ESPN pushed Bill Simmons out in May. Now it is shutting down the site it built for him.
The cable sports giant says it is pulling the plug on Grantland, “effective immediately.” ESPN and Simmons launched the site, which covered a mix of sports and pop culture, in 2011. A source says the move will affect 40 employees, though some of those with contracts will move to other parts of ESPN.
James Miller, a longtime ESPN chronicler, reports that the move to shut the site down was a “very recent one.” And a source tells me that Grantland staffers were informed about the announcement “a minute before the release went out.”
But this is also a very logical decision: Despite ESPN’s protests to the contrary, Grantland was always a Bill Simmons production, and once he went, there really wasn’t a reason to keep the site going. It didn’t drive much traffic. And depending on who you talked to at ESPN, and whether they were on the record or off the record, it was either not very profitable or unprofitable.
The fact that Grantland’s fate was very much in doubt was also not news to anyone in or around the company. “I’m hearing that dozens of people whose jobs/futures have been dangled over a pit for the past six months might be unhappy,” Grantland writer Holly Anderson tweeted earlier this month. Other Grantland staffers didn’t wait around to find out what would happen.
Star writer Wesley Morris, for instance, recently left for the New York Times, while Dan Fierman, who had run the site with Simmons, went to run MTV News.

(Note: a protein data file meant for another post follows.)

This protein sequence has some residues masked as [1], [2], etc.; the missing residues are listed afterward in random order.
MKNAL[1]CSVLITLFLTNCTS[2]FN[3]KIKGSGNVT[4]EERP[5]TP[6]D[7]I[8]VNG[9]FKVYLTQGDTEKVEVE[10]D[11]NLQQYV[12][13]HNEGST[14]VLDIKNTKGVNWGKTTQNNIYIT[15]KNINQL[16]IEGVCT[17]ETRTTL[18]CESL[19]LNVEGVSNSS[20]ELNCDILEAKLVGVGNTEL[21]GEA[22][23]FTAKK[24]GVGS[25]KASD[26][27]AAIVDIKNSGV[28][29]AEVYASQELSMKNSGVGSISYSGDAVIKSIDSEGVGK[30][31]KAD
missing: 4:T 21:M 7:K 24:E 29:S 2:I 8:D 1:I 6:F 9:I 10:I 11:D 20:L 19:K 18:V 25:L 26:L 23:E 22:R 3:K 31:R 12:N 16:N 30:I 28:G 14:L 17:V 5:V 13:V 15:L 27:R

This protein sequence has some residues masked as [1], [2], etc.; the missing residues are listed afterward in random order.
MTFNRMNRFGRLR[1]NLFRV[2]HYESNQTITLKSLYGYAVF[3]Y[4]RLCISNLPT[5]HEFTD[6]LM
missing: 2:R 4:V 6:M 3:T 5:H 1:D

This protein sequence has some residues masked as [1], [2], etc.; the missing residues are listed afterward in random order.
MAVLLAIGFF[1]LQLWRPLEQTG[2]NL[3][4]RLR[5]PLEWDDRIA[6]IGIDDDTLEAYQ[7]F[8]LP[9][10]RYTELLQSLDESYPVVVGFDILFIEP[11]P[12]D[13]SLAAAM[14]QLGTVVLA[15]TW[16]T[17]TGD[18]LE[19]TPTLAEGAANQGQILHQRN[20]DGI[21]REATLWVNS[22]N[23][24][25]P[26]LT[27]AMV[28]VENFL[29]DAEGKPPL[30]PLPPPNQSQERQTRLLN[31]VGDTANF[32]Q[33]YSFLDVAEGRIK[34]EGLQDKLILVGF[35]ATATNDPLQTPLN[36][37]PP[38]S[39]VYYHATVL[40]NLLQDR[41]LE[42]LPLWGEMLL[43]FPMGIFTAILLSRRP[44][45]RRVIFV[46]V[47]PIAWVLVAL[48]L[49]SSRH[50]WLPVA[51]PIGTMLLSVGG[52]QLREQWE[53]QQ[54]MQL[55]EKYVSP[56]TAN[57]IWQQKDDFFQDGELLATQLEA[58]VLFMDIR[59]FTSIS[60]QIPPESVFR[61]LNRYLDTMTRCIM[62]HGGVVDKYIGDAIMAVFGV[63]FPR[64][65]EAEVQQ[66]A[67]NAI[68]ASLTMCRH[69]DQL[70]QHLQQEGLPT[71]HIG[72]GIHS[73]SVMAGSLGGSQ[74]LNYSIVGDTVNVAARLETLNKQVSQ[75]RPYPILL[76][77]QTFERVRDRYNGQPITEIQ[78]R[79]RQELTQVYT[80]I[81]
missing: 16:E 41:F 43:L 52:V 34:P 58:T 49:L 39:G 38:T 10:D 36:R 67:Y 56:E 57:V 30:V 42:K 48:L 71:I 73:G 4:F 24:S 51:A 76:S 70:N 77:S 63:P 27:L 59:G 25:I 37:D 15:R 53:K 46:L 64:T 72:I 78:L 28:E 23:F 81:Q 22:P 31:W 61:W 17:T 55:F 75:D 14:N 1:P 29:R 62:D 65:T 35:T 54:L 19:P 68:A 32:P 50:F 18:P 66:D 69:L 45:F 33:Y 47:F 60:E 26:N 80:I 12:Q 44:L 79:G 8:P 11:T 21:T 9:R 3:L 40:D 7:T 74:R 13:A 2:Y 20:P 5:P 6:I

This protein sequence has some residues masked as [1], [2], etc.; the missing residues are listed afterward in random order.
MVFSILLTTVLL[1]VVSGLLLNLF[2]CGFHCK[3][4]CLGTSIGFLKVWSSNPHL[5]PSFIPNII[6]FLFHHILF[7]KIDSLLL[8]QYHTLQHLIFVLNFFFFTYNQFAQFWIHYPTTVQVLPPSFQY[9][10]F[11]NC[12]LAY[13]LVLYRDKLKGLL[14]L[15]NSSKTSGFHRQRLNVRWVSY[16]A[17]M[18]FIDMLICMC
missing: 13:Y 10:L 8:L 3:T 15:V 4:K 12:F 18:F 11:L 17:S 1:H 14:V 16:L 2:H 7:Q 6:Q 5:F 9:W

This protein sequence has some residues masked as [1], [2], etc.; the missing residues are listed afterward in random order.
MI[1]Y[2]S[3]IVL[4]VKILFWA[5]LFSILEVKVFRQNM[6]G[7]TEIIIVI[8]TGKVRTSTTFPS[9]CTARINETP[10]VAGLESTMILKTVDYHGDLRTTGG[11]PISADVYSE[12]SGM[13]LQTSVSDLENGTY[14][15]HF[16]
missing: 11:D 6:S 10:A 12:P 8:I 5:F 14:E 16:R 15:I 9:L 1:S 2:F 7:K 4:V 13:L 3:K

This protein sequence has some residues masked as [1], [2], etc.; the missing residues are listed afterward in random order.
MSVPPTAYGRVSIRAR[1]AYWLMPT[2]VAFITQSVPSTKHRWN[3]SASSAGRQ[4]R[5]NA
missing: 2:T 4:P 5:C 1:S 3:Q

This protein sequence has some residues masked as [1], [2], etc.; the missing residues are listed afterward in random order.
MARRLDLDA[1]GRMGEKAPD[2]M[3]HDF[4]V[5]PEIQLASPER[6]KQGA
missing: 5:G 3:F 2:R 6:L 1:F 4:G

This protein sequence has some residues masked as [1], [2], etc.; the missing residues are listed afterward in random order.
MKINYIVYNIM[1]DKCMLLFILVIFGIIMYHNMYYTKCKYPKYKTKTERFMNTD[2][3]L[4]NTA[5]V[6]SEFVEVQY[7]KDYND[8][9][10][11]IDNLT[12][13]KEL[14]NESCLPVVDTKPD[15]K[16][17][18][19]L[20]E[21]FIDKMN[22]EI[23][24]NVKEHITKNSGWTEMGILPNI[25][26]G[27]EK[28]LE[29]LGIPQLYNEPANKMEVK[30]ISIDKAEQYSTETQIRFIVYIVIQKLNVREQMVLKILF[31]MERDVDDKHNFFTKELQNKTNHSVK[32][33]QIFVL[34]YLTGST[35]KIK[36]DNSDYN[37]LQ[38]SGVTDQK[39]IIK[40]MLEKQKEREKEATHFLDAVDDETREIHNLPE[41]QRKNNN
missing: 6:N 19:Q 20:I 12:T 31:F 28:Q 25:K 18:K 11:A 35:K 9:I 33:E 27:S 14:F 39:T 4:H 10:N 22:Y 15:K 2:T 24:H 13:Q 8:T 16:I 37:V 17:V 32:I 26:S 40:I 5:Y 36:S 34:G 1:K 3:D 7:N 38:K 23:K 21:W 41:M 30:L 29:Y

And, earlier this month, Simmons himself rehired four of his former employees to work for him; Simmons now has an HBO deal, is producing his own podcasts and wants to launch a new site on his own. Industry sources say Simmons would like to have that up and running in the next six months.
An ESPN spokesperson says the company continues to support 538, the stat-heavy site it built for Nate Silver, using Grantland as a mold. The company also intends to fully launch The Undefeated, which was supposed to be a Grantlandish site aimed at blacks but has had a troubled history.
While Simmons worked for ESPN, he would frequently complain that the site didn’t get enough support from the network. “We’ve always been understaffed. Always,” he told me in an interview last March.
Earlier this week, ESPN boss John Skipper fired back at that argument. “It is completely inaccurate to say that Bill Simmons and Grantland didn’t get enough support,” he said at an industry conference.
This article originally appeared on Recode.net.